Beaks and Claws and Feathers Galore! Aerial Combat Livens Up Packing Day

By Sumner Ford

Packing day is not anyone’s favorite day at Pine Island Camp.  With a summer’s worth of excitement behind us, the overwhelming emotions of the day lead to some contentious moments.  As a procrastinating packer myself, I understand the layers of difficulty associated with packing away once-clean clothing, along with countless memories.

The end of packing day 2017: The crack administrative team was just settling into their chairs in the staff office to complete final preparations for the farewell celebration.  Just as all action from the summer seemed behind us, a silver-gray flash streaked by the staff office window, not 10 feet off the water.  Shrieks and screams followed the meteor-like objects.  Sensing peril, the administrators rushed to the Aristocracy dock, where campers told a muddled story of eagle entangled with osprey, performing a top-gun like fly-by.  “It almost hit me on the head!” a breathless Tyson Boynton stammered.  A crew of intrigued campers and counselors made for the land bridge – the sliver of exposed rocks that separates the Pine Island from the Second Island – as that was where the birds made landfall.  Another group watched from the Aristocracy dock, where one could just barely catch a glimpse of the avian drama.  A bush partially blocked our view, but the sight was intense:  we could clearly see a massive bald eagle and, underneath it, a mess of feathers, wings and claws frantically battering in every direction.  The eagle’s white head was intermittently dipping below the bush as it ripped at the osprey.  Too many thoughts flew through my head.  Do I save our osprey, in many ways our mascot?  Do I let nature take its course?  The combination of curious campers and a desperate osprey relieved me of the tough decision.  The eagle fled to a branch on the Second Island, and the osprey immediately took flight, putting as much distance as it possibly could between the much bigger bird and itself.  Alex Desjonqueres wandered back from the land bridge.  “Mon Dieu, the eagle was trying to steal the osprey’s fish,” he remarked, referring to the flying bass grasped below the osprey like the basket of a hot air balloon.

Our resident osprey.

The eagle looked exhausted, and the osprey was now just a speck above the mainland.  Many returned to their previous activities.  Just as everyone relaxed, the camper-sized wings of the eagle stretched out, and there was no doubt of its intent.  The distance between the two birds seemed too far for the eagle to make up, yet its massive wings carried it quickly and soon was nearly upon the osprey again.  Upwind from Pine Island, the birds turned downwind and back towards their audience.  Rollercoaster- like movements made for a live Stellar Earth performance.  Miraculously the osprey held on to the bass throughout its journey.  One can only imagine what the bass was thinking.  The eagle made one final stab at stealing the ospreys’ catch, but the nimble osprey dove just as the eagle’s talons seemed destined to grab the bird once more.  As we marveled at the past 20 minutes of dog-fighting, I could only think to myself; maybe fly-fishing isn’t such a complicated way to catch a fish.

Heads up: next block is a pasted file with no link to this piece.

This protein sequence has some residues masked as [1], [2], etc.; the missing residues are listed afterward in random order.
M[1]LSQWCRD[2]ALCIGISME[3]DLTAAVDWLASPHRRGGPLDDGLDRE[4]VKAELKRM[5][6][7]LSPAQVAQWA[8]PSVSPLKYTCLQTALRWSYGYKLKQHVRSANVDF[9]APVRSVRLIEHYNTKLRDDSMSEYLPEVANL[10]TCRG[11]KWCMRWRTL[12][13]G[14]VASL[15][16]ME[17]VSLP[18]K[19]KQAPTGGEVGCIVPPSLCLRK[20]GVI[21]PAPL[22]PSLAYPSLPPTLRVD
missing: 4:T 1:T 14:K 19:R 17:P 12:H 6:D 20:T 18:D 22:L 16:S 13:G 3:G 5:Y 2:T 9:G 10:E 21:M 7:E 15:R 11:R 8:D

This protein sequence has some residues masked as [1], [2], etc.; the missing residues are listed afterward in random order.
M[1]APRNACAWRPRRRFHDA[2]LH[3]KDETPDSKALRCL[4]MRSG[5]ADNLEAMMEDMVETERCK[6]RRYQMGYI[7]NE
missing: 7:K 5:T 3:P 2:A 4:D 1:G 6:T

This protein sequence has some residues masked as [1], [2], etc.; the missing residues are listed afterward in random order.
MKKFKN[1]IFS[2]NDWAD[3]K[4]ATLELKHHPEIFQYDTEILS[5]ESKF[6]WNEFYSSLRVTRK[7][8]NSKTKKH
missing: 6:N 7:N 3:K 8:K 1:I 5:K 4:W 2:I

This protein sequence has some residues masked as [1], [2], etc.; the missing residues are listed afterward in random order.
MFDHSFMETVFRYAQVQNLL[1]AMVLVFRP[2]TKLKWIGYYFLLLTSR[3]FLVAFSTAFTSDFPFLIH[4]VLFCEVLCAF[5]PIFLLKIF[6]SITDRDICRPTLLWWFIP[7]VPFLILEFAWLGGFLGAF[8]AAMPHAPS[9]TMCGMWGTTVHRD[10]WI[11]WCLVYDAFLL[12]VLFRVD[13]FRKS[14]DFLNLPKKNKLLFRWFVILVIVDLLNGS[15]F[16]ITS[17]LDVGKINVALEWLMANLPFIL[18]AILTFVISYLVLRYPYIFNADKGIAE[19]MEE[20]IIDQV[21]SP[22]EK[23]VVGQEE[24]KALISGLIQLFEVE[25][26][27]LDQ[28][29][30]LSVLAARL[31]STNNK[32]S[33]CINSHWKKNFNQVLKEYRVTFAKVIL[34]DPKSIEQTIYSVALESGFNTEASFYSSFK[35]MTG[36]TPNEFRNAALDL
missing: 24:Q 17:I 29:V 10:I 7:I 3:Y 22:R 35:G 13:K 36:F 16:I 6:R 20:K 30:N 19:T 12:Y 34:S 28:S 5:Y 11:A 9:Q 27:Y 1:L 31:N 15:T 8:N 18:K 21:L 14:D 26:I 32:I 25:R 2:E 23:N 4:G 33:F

Further osprey drama unfolded the following day, when RAPTORR’s (Rescue All Pine Island Terminal Osprey and Return to Refuge) senior agents Cole Gibson and Satchel Toole rescued a young osprey from the West Range of Pine Island.  The LTIPS were the first to notice the stranded bird.  It had spent the morning of our final day at PIC perched high in a tree outside their tent.  With high winds throughout the morning, the fledgling bird eventually fluttered to the ground and attempted to take flight from the steep banks of the Range.  The bird couldn’t get airborn and fell into the lake and struggled to keep its head above water.  Satchel and Cole, who had executed a successful juvenile osprey rescue a couple of years ago, immediately took action.  They jumped into the water, and risking life and limb – especially fingers– collected the young bird.  Their many hours of training and past osprey rescue experience was immediately evident.  Cole’s calming presence, and Satchel’s firm yet gentle grip calmed the panic-stricken animal.  Avian Haven, the local bird rescue organization, picked up the osprey the same day.  They reported that the bird’s flight feathers were not fully formed.  They were unable to determine whether retaliation by the eagle or the high winds during the night forced the osprey from its nest.  Avian Haven said they would be able to return the bird to Great Pond when the flight feathers reached full length.  No doubt the young bird will have a score to settle with the eagle next season.